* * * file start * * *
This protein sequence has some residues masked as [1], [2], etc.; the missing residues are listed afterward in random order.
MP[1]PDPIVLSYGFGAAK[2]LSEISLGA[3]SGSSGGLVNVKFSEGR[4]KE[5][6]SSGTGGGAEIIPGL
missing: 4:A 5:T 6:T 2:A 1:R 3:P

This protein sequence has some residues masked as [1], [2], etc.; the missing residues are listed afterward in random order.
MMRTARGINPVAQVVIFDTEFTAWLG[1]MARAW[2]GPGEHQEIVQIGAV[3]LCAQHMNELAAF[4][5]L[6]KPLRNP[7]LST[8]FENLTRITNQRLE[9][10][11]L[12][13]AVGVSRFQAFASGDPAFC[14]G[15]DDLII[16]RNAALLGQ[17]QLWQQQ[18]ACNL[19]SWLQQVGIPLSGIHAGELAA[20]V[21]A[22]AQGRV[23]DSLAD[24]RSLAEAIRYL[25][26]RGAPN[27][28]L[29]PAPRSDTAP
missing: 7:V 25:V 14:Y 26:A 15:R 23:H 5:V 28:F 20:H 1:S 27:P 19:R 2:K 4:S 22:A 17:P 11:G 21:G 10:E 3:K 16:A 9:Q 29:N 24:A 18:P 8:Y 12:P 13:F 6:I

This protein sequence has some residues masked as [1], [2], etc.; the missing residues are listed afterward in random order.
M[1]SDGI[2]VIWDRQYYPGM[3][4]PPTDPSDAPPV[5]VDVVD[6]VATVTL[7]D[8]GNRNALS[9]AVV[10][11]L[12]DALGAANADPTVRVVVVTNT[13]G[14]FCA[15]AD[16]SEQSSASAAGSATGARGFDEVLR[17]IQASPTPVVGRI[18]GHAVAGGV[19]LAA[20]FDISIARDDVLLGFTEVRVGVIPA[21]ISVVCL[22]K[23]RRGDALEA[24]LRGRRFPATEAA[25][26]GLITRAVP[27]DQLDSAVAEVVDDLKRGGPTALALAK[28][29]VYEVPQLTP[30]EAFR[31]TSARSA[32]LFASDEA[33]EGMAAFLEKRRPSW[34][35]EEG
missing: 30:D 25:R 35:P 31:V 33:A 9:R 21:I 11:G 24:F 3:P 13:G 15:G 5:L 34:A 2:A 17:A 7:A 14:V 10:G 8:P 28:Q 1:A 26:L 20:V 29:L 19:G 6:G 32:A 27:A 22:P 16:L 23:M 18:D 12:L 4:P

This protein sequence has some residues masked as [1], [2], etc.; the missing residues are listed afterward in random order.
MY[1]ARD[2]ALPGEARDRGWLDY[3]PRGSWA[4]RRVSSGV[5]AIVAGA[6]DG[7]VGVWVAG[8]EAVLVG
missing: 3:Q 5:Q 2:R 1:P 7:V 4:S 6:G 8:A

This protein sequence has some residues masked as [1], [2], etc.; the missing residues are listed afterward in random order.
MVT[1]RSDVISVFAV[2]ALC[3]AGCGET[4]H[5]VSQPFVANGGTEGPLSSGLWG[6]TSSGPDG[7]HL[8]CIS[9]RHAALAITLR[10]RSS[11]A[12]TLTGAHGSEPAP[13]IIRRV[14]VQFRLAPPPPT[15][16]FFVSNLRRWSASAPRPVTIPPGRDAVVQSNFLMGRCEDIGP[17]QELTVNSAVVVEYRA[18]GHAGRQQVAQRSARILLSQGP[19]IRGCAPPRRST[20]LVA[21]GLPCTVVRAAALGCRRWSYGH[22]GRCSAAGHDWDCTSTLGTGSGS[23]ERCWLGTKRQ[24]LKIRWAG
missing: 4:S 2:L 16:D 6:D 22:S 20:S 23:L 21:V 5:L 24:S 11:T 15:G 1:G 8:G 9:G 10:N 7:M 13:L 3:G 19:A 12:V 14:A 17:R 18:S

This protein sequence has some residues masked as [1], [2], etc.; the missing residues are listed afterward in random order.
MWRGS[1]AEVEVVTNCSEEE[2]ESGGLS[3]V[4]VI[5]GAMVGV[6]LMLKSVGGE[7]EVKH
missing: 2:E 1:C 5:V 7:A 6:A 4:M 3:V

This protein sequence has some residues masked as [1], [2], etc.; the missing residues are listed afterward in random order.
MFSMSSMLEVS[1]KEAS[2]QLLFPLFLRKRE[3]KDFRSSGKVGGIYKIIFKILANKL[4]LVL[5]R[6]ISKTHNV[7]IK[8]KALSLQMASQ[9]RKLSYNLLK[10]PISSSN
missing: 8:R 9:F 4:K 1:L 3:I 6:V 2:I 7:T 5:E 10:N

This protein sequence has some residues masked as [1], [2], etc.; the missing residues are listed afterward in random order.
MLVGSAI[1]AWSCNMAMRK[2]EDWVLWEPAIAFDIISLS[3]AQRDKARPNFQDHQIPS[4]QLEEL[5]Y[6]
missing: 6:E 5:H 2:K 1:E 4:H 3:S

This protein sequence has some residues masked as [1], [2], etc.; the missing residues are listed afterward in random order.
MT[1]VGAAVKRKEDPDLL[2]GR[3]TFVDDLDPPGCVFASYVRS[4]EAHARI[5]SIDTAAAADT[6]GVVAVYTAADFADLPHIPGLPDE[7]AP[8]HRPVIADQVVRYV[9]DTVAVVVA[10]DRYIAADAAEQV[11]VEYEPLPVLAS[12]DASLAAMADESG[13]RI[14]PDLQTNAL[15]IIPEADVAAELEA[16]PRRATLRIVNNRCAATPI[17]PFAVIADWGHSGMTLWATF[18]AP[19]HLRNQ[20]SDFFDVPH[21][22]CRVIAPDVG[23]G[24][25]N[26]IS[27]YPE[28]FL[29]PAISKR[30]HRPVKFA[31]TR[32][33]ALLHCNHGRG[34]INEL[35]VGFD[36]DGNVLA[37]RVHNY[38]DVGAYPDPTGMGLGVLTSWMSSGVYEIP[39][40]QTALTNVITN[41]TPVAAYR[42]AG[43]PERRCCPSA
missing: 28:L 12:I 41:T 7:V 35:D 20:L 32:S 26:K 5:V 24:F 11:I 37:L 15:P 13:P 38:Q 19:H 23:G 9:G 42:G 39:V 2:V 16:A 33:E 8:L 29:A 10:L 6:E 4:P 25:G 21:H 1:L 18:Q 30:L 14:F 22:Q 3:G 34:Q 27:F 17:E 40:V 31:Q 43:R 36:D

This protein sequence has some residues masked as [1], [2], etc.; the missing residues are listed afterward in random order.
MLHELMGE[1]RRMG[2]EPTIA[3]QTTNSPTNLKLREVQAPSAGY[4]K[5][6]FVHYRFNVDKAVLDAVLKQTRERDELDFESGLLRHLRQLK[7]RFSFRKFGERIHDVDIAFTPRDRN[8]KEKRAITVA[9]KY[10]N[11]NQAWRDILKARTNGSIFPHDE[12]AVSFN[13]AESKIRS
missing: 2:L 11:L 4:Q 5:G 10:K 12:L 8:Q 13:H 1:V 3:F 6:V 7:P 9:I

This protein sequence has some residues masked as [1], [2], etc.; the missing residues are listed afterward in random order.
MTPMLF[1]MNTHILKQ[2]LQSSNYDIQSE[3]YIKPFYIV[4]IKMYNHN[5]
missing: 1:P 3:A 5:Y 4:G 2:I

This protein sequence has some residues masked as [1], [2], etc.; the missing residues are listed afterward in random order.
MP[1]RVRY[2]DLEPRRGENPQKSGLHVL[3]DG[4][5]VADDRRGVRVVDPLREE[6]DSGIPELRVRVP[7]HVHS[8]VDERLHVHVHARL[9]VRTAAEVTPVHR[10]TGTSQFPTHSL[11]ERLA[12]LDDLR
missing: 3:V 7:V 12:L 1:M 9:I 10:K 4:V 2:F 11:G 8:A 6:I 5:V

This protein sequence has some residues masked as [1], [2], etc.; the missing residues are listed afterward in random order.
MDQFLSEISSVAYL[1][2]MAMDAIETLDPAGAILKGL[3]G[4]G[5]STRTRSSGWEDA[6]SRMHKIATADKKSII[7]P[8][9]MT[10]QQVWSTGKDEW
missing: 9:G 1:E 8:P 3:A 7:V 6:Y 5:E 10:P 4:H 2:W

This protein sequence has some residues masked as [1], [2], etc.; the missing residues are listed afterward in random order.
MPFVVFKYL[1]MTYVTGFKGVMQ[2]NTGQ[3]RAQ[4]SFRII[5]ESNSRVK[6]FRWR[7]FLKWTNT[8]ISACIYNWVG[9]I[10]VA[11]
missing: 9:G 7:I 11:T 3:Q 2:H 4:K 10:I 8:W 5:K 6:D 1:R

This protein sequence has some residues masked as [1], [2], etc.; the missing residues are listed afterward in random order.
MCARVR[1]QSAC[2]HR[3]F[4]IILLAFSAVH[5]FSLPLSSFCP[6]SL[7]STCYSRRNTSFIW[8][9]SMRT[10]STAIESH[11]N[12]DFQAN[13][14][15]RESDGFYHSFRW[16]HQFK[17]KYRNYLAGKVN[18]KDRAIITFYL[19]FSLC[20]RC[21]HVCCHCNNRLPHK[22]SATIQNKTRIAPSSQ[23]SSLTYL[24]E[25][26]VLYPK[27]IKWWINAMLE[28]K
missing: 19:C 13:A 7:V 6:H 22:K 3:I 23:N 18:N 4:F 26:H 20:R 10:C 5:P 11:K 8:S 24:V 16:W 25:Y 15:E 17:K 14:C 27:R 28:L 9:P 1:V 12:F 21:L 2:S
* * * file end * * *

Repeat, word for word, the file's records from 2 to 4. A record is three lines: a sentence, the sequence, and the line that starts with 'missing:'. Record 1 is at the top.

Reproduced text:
This protein sequence has some residues masked as [1], [2], etc.; the missing residues are listed afterward in random order.
MMRTARGINPVAQVVIFDTEFTAWLG[1]MARAW[2]GPGEHQEIVQIGAV[3]LCAQHMNELAAF[4][5]L[6]KPLRNP[7]LST[8]FENLTRITNQRLE[9][10][11]L[12][13]AVGVSRFQAFASGDPAFC[14]G[15]DDLII[16]RNAALLGQ[17]QLWQQQ[18]ACNL[19]SWLQQVGIPLSGIHAGELAA[20]V[21]A[22]AQGRV[23]DSLAD[24]RSLAEAIRYL[25][26]RGAPN[27][28]L[29]PAPRSDTAP
missing: 7:V 25:V 14:Y 26:A 15:R 23:H 5:V 28:F 20:H 1:S 27:P 19:R 2:K 4:S 22:A 17:P 11:G 21:G 10:E 3:K 16:A 9:Q 29:N 24:A 18:P 8:Y 12:P 13:F 6:I

This protein sequence has some residues masked as [1], [2], etc.; the missing residues are listed afterward in random order.
M[1]SDGI[2]VIWDRQYYPGM[3][4]PPTDPSDAPPV[5]VDVVD[6]VATVTL[7]D[8]GNRNALS[9]AVV[10][11]L[12]DALGAANADPTVRVVVVTNT[13]G[14]FCA[15]AD[16]SEQSSASAAGSATGARGFDEVLR[17]IQASPTPVVGRI[18]GHAVAGGV[19]LAA[20]FDISIARDDVLLGFTEVRVGVIPA[21]ISVVCL[22]K[23]RRGDALEA[24]LRGRRFPATEAA[25][26]GLITRAVP[27]DQLDSAVAEVVDDLKRGGPTALALAK[28][29]VYEVPQLTP[30]EAFR[31]TSARSA[32]LFASDEA[33]EGMAAFLEKRRPSW[34][35]EEG
missing: 30:D 25:R 35:P 31:V 33:A 9:R 21:I 11:G 24:F 3:P 13:G 15:G 5:L 34:A 2:A 17:A 7:A 14:V 10:G 8:P 28:Q 1:A 26:L 20:V 29:L 19:G 6:G 32:A 27:A 22:P 16:L 23:M 18:D 12:L 4:P

This protein sequence has some residues masked as [1], [2], etc.; the missing residues are listed afterward in random order.
MY[1]ARD[2]ALPGEARDRGWLDY[3]PRGSWA[4]RRVSSGV[5]AIVAGA[6]DG[7]VGVWVAG[8]EAVLVG
missing: 3:Q 5:Q 2:R 1:P 7:V 4:S 6:G 8:A